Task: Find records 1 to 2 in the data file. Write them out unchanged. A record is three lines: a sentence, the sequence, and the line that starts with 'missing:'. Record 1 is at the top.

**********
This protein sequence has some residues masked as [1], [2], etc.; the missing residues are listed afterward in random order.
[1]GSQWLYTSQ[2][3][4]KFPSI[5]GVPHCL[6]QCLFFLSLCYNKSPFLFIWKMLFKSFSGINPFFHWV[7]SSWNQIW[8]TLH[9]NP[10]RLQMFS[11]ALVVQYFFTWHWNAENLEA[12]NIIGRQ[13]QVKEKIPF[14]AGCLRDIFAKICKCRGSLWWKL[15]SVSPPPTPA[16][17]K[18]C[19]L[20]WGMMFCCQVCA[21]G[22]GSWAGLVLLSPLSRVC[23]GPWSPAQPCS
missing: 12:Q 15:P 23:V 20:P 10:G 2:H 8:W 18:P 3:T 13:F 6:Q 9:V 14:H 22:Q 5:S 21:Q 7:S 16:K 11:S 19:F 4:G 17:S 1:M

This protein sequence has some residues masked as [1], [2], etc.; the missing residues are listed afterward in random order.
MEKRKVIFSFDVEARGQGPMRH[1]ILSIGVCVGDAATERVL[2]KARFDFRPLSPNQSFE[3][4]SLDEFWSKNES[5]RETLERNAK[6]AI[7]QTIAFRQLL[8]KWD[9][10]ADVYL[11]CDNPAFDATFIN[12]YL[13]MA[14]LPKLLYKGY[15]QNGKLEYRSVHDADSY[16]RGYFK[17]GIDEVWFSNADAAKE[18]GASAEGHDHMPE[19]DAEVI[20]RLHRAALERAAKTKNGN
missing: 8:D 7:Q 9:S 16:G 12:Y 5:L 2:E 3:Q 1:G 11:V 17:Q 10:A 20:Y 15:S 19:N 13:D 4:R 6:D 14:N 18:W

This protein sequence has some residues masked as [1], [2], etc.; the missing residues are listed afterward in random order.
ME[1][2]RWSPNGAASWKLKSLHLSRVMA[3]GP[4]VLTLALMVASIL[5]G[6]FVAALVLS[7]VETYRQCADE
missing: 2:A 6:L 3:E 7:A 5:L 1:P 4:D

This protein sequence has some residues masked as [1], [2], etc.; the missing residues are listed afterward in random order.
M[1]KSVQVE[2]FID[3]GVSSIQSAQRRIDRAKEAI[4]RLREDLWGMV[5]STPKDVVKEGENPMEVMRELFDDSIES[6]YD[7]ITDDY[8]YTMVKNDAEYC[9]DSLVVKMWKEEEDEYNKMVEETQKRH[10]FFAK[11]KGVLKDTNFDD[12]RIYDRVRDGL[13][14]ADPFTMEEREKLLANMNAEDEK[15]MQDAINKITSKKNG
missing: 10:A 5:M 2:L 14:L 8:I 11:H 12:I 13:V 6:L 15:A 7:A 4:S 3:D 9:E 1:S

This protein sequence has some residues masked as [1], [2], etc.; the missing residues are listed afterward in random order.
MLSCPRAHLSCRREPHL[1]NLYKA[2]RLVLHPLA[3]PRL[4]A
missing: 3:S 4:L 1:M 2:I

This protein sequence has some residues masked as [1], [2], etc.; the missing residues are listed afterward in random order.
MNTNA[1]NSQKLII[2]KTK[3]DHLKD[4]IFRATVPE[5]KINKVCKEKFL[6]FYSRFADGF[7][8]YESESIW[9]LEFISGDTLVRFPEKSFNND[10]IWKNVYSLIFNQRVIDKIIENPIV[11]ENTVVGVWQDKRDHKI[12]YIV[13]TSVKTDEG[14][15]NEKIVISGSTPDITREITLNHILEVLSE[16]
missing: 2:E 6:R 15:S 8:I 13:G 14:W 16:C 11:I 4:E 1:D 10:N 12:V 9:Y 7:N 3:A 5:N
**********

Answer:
This protein sequence has some residues masked as [1], [2], etc.; the missing residues are listed afterward in random order.
[1]GSQWLYTSQ[2][3][4]KFPSI[5]GVPHCL[6]QCLFFLSLCYNKSPFLFIWKMLFKSFSGINPFFHWV[7]SSWNQIW[8]TLH[9]NP[10]RLQMFS[11]ALVVQYFFTWHWNAENLEA[12]NIIGRQ[13]QVKEKIPF[14]AGCLRDIFAKICKCRGSLWWKL[15]SVSPPPTPA[16][17]K[18]C[19]L[20]WGMMFCCQVCA[21]G[22]GSWAGLVLLSPLSRVC[23]GPWSPAQPCS
missing: 12:Q 15:P 23:V 20:P 10:G 2:H 8:W 18:P 3:T 13:F 6:Q 9:V 14:H 22:Q 5:S 21:Q 7:S 16:K 11:S 19:F 4:G 17:S 1:M

This protein sequence has some residues masked as [1], [2], etc.; the missing residues are listed afterward in random order.
MEKRKVIFSFDVEARGQGPMRH[1]ILSIGVCVGDAATERVL[2]KARFDFRPLSPNQSFE[3][4]SLDEFWSKNES[5]RETLERNAK[6]AI[7]QTIAFRQLL[8]KWD[9][10]ADVYL[11]CDNPAFDATFIN[12]YL[13]MA[14]LPKLLYKGY[15]QNGKLEYRSVHDADSY[16]RGYFK[17]GIDEVWFSNADAAKE[18]GASAEGHDHMPE[19]DAEVI[20]RLHRAALERAAKTKNGN
missing: 8:D 7:Q 9:S 16:G 12:Y 5:L 2:E 3:Q 1:G 11:V 17:Q 10:A 20:Y 15:S 19:N 13:D 4:R 6:D 14:N 18:W